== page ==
By Hal Wissel
The advantage of the hook shot is that it is difficult to block, even by taller opponents. The hook shot is generally limited to an area close to the basket, a range of 10 to 12 feet. Learn to shoot the hook shot with either hand to greatly increase your effectiveness in the post or when driving into the lane. When well executed, the hook forces an opponent to over-play you, and a fake hook can create an opening in the opposite direction for a power move, drive, or pass. Contrary to popular belief, the hook shot is not difficult to learn. With practice, you will be able to use your weak as well as your strong hand for shooting the hook shot.
Start in a balanced stance with your back to the basket, feet spread shoulder-width apart, and knees flexed. Sight your target by looking over your shoulder in the direction you will turn to shoot. Within a 45-degree angle of the backboard (above the box and below the middle hash mark on the lane line), accuracy is aided by using the backboard to soften the shot. When banking the shot, aim for the top near corner of the box on the back-board. If you are not at a 45-degree angle, aim just over the rim.
In most instances, you will make a ball fake in the opposite direction of your intended shot. After your fake, move your shooting hand under and your non-shooting hand behind and slightly on top of the ball. Flex the elbow of your shooting arm and position it at your hip, keeping the ball in direct alignment with your shooting shoulder. This is called the hook shot position or lock-in position (recommended key word is “Lock!”).
Use the foot opposite your shooting side and step away from your defender. As you step, hold the ball back and protect it with your head and shoulders, rather than leading with the ball. As you step, dip your knee and pivot in, turning your body toward the basket (recommended key word “Legs!”). Lift the knee on your shooting side and jump off your pivot foot.
Shoot by lifting the ball to the basket with a hook motion as you extend your shooting arm in an ear-to-ear direction (recommended key word is “Lift!”). Flex your wrist and fingers toward the target and release the ball off your index finger, keeping your non-shooting hand on the ball until the release. Follow through completely. Land in balance, ready to rebound any missed shot with two hands and score using a power move. A missed hook shot should be thought of as a pass to yourself. A defender attempting to block your hook shot will not be in position to box out and prevent you from getting the rebound.
Hook Shot Errors and Corrections
Error: As you shoot the hook shot, you lose protection and control of the ball.
Correction: You are taking your non-shooting hand off the ball too soon. Keep your non-shooting hand on the ball until you release it.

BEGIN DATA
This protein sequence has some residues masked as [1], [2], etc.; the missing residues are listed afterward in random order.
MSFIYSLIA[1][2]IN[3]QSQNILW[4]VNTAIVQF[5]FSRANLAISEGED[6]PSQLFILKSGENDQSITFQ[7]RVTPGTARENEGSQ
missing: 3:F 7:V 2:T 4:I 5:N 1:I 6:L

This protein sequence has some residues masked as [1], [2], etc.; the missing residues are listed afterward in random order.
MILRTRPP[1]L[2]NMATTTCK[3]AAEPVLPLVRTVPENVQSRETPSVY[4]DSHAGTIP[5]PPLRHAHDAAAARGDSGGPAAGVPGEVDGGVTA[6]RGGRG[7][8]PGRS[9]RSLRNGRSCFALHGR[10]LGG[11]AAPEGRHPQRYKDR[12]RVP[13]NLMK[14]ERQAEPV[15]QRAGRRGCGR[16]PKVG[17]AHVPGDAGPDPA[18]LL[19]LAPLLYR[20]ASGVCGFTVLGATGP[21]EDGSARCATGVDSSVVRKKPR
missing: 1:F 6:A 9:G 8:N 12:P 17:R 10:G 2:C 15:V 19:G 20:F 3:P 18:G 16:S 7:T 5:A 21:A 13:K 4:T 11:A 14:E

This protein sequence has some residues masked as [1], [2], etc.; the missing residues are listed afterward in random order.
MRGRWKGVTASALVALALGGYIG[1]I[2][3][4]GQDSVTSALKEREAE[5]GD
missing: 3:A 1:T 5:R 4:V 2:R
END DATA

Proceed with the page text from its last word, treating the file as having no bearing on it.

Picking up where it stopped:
Error: Your hook shot is short.
Correction: Short is due to not using your legs, a slow rhythm, or not following through. Use feel to determine the error. Use a down and up motion of your legs for power. Say key words “Lock, legs, lift!” in an even rhythm from the start of your shot to release of the ball. Follow through by extending your arm completely on every shot.
Error: Your hook shot is long.
Correction: Put a higher arc on your hook shot by lifting your arm higher.
Error: Your right-handed hook shot hits the right side of the rim, and your left-handed hook shot hits the left side of the rim.
Correction: You are bringing your arm in front of your head on the follow-through. Start by holding the ball in hook shot position, your shooting elbow aligned with your hip, allowing you to extend your arm with an ear-to-ear motion straight to the basket.
Error: Your right-handed hook shot hits the left side of the rim, and your left-handed hook shot hits the right side of the rim.
Correction: You are bringing your arm behind your head on the follow-through. Start by holding the ball in hook shot position, your shooting elbow aligned with your hip, allowing you to extend your arm with an ear-to-ear motion straight to the basket.
Error: The hook shot hits the rim and rather than pulling in, the ball circles out or skims from front to back and out.
Correction: You probably started your hook shot with your hands on the sides of the ball or rotated them to the side as you shot, or release the ball off your ring finger instead of your index finger, causing side rotation on the ball. Both mistakes produce sidespin instead of backspin. Start in hook shot position, your shooting elbow aligned with your hip. Place your shooting hand under the ball and your balance hand slightly behind and on top of the ball. Release the ball off your index finger to get backspin, and the ball will pull in if it hits the rim.
Wissel, Hal. (2011). Basketball: Steps to Success. Third Edition. Human Kinetics. Champaign, IL.
Wissel, Hal. (2010). Basketball Shooting: Post Moves and Drills. DVD. Basketball World. Suffield, CT.
Wissel, Hal. (2005). Basketball Shooting: Off the Pass, Off the Dribble and In the Post. DVD. Basketball World. Suffield, CT.
Available at: http://www.basketballworld.com Dr. Hal Wissel conducts SHOOT IT BETTER Mini Camps worldwide and year round for players ranging from youth level to NBA and WNBA.
Visit: http://www.basketballworld.com or call BASKETBALL WORLD at 888-812-5452 or 860-668-7162.
Hal Wissel has five basketball shooting DVD’s that will take players and coaches to the next level.